Oracle – Who’s in Charge?


Ever get frustrated talking to Oracle? Do you find yourself wondering who’s in charge? Ever wanted to ask if you can speak to a manager, someone with actual authority to approve pricing and commercial terms across all Oracle products and services?

Don’t hold your breath. Unless you have a personal relationship with Mark Hurd or Larry Ellison, you will not find another person at Oracle with such authority. The fact is Oracle has structured its organization with many business unit silos. So if you are negotiating a deal that includes Oracle applications, technology products, consulting services and training, you will have to negotiate with four different business units.

This is different than Oracle acquisitions, where it is only natural that they will be operated as independent autonomous entities for a period of time until they can be fully integrated. But Oracle has deliberately chosen an organizational structure that maintains business unit silos in order to maximize revenue.

Oracle works as one company when it comes to tracking information about clients, identifying sales opportunities, and sharing leads. But when it comes to negotiating terms and conditions, each Oracle business unit must approve the specific terms and conditions that apply to their scope of products or services. Additionally, business units will try to close their deal themselves, then after contract execution pass you off to the next Oracle business unit to negotiate that deal, and then the next one. And each time you execute a deal you lose more and more leverage for negotiating the next one. Not to mention how time consuming and frustrating all the negotiations can be. It is no wonder so many of our clients come to us after years of sheer frustration in dealing with Oracle.

So what can you do about it?

1.  First, Identify ALL Needs – Identify the products and services you think you may need over the next 3-5 years. Do not forget about the possibility of consulting and training even if you are only adding quantities for products previously licensed and if you regularly use a third party services firm. Sometimes these needs arise downstream, so you want to be prepared.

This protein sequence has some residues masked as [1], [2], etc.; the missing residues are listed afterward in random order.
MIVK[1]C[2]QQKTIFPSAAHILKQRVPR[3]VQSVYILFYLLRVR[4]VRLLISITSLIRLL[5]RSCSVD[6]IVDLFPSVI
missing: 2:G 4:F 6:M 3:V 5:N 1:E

2.  Second, Keep Oracle on a Need-to-Know Basis – Do NOT tell Oracle everything that you need. Keep Oracle on a need to know basis. The more information they have about you, the more they will leverage it to maximize their revenue today and downstream, despite their claims of only using this information to better service you. Only communicate to Oracle your most immediate requirements that you are highly confident in utilizing.

3.  Third, Request a Single Point of Contact – Ask for Oracle to provide a single point of contact with authority to negotiate and approve across all Oracle business units. Oracle will almost always not be able to provide such a person. If not, then require Oracle to identify an executive sponsor from each business unit who has full approval authority for that business unit. Additionally, request a customer lead that you can coordinate all information and requests through. This will allow you a single point of contact for convenience, plus the opportunity to request direct meetings with the executive sponsors of each business unit as necessary.

4.  Finally, Communicate Clearly About all Terms of the Deal – Be sure to communicate early, often, and continually that you will not execute any part of the deal until ALL components of the deal from all business units are fully agreed upon and contractually documented. You will need to keep the terms for some of the business units in separate contracts – since tying services to applications does create revenue recognition issues for Oracle which they will never allow. But you can execute all agreements simultaneously.

Remember, Oracle is highly incentivized to capture market share, recognize revenue, and close as many deals as possible. They have established a complex process designed to maximize their revenue capabilities under the guise of providing better service to customers. But customers do have opportunities to obtain highly competitive deals and there are negotiation strategies and communication approaches that we have helped our clients utilize very successfully.

With Oracle’s May 31 fiscal year end approaching, now is the time to formulate your strategy and approach to get the best deal possible.

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  1. Brian Corey

    April 17, 2012

    Well done Dave! Hope all is well.

    Reply